Ways & Means Committee is hearing comments about SB 5917 which would allow the Liquor Control Board to implement a pilot project appointing up to ten urban grocery stores to include state-run liquor sales. In other words, this bill would allow hard alcohol to be sold in urban grocery stores that currently are only allowed to sell beer and wine.
Even though two liquor privatization initiatives were rejected by Washingtonians in November, the issue is not going away any time soon. This bill attempts to get the process of privatization started by allowing the sale of hard alcohol in grocery stores.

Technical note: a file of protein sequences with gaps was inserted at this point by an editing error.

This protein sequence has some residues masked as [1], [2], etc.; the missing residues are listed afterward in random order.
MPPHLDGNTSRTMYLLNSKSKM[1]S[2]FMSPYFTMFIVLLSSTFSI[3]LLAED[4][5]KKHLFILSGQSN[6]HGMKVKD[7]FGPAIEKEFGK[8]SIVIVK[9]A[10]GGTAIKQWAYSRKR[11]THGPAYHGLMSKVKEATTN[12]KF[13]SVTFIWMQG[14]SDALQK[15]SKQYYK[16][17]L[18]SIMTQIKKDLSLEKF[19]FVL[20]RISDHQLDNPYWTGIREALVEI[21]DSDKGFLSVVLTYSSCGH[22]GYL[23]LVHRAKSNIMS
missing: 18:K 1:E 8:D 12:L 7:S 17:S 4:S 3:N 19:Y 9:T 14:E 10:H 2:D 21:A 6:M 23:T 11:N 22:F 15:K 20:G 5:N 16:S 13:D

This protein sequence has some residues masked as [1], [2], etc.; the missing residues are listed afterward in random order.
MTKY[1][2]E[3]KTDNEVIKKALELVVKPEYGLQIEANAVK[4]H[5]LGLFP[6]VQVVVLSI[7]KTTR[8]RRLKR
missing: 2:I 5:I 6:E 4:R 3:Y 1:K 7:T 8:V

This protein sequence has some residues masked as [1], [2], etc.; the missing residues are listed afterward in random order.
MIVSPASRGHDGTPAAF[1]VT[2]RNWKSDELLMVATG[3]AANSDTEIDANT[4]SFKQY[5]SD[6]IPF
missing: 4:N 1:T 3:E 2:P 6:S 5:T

A CDC task force on reducing excess alcohol consumption and underage drinking recommends several strategies including regulating how many places can sell alcohol and limiting the days and hours alcohol can be sold. If hard alcohol is sold in grocery stores, many which are open 24/7, these proven ways of reducing excessive and underage alcohol consumption would be eliminated.
At the end of Prohibition, state regulations allowed for the sale of beer in grocery stores because it contained a relatively low amount of alcohol. The sale of liquor was restricted to liquor stores as a way to reduce access to products with higher alcohol content. More information about why alcohol regulation is good for public health is available at The Campaign for a Healthy Alcohol Marketplace.